HIVS/AIDS in Pregnant Women in Sub-Saharan Africa

In North America, the general population is fairly educated about the HIV/AIDS epidemic; however, this is not the case on the African continent. HIV/AIDS is generally transmitted through unprotected sexual intercourse, contaminated blood transfusions, and used hypodermic needles. Prevention is possible, but there is no definite cure. Roughly sixty percent of all AIDS victims are women, and they are twice as likely to contract HIV through heterosexual intercourse than a man – the main cause of transmission in Sub-Saharan Africa. Women often face the problem of becoming pregnant while infected with AIDS. A study from 2009 states that close to thirty percent of South African pregnant women were living with HIV – a figure which has barely shifted over the past few years. Women infected with HIV/AIDS live very difficult lives while faced with discrimination and the possibility of passing on the virus to their children.

Life has never been fair, nor will it ever be. Nevertheless, Sub-Saharan women affected by the HIV/AIDS epidemic seem to be unfairly victimized. Generally, young girls start on the wrong track: due to social and gender inequalities, they don’t obtain the necessary knowledge to protect themselves from the disease. Similarly, in a male dominant community, daughters who are beaten or dominated by their fathers are more likely to contract HIV because the girls become very submissive. AIDS can have a very severe effect on households, especially when a family loses the main income earners. Women are usually responsible for the care of sick relatives, which reduces their productivity and capability to earn money for their own family. In search of safety from infection, women seek marriage to escape HIV/AIDS; however, it isn’t the answer. The infection of one partner is commonly the result of multiple sexual partners or unfaithfulness. Women tend be to found guilty of this crime, whereas men are more likely to be excused for the behavior that resulted in their infection. Essentially, this is one of the many forms of discrimination women face every day.

Discrimination has been around for generations and women have always fought against it. Stigma tends to be directed toward individuals involved in socially unacceptable activities such as drug use, prostitution, and promiscuousness – all of which can be associated with AIDS. High levels of HIV/AIDS stigma are based on the fear of contagion and negative assumptions about transmission of the virus. WHO states that discrimination and stigmas are the main reasons why women are so reluctant to get tested, disclose their HIV status, and/or take antiretroviral drugs. Discrimination through inequalities between men and women in Sub-Saharan Africa is an enormous contributor to the large percentage of females infected by AIDS. Men are dominant in the African culture; therefore, they tend to be in control over sexual relationships and whether a condom or other protection is used. Women also face discrimination in education, employment, and healthcare. With an adequate education, income, and care system, prevention would be much easier for women and the transmission of the disease to their children would dramatically decrease.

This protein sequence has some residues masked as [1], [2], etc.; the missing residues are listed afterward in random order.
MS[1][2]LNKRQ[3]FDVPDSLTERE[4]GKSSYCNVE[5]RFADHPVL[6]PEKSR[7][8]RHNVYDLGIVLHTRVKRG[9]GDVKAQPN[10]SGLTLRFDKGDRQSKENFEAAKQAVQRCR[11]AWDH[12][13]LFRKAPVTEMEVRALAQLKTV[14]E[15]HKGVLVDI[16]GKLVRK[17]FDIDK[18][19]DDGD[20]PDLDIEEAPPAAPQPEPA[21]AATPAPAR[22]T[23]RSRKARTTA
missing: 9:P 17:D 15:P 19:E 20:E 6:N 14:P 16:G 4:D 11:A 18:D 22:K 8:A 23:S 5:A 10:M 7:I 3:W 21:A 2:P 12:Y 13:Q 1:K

A study from 2010 stated that approximately four hundred thousand children under the age of fifteen were infected with AIDS: ninety percent of this is due to mother to child transmission (MTCT). AIDS can be passed from the mother to the child during pregnancy, labor, or breastfeeding. Sadly, due to the lack of information about prevention in Sub-Saharan Africa, many pregnant women aren’t aware that the risk of MTCT can be reduced to practically nothing. Without intervention, between twenty and forty-five percent of fetuses will contract the disease. On the other hand, with a long course of antiretroviral drugs and avoidance of breastfeeding, the possibility of transmission is reduced to less than two percent. Unfortunately, it’s not that easy: the antiretroviral drugs are expensive, and few women have knowledge of their existence or the dangers of breastfeeding. Also, the World Health Organization no longer recommends the use of several cheaper options; for example, Nevirapine. Nevertheless, with some short-course treatments and safer infant feeding options, tens of thousands of lives can be spared.

Even if prevention is available all over the globe, Sub-Saharan women lack access to it. Unfortunately, they seem to be at a constant disadvantage when it comes to the HIV/AIDS epidemic. While living a difficult life in a negative social environment, women affected by the virus must face discrimination and fear on a daily basis. Essentially, these women need help: by promoting and protecting women’s rights, an enormous gain can be made in hopes of increasing awareness in this field of suffering. To further prevent infection, things such as the female condom, post exposure prophylaxis (an antiretroviral drug treatment), and microbicide (a vaginal gel) are in the works. These products will become extremely valuable to women in Sub-Saharan Africa because they can be used without the knowledge of the dominant male. Nevertheless, these women need our support and things need to change, now!

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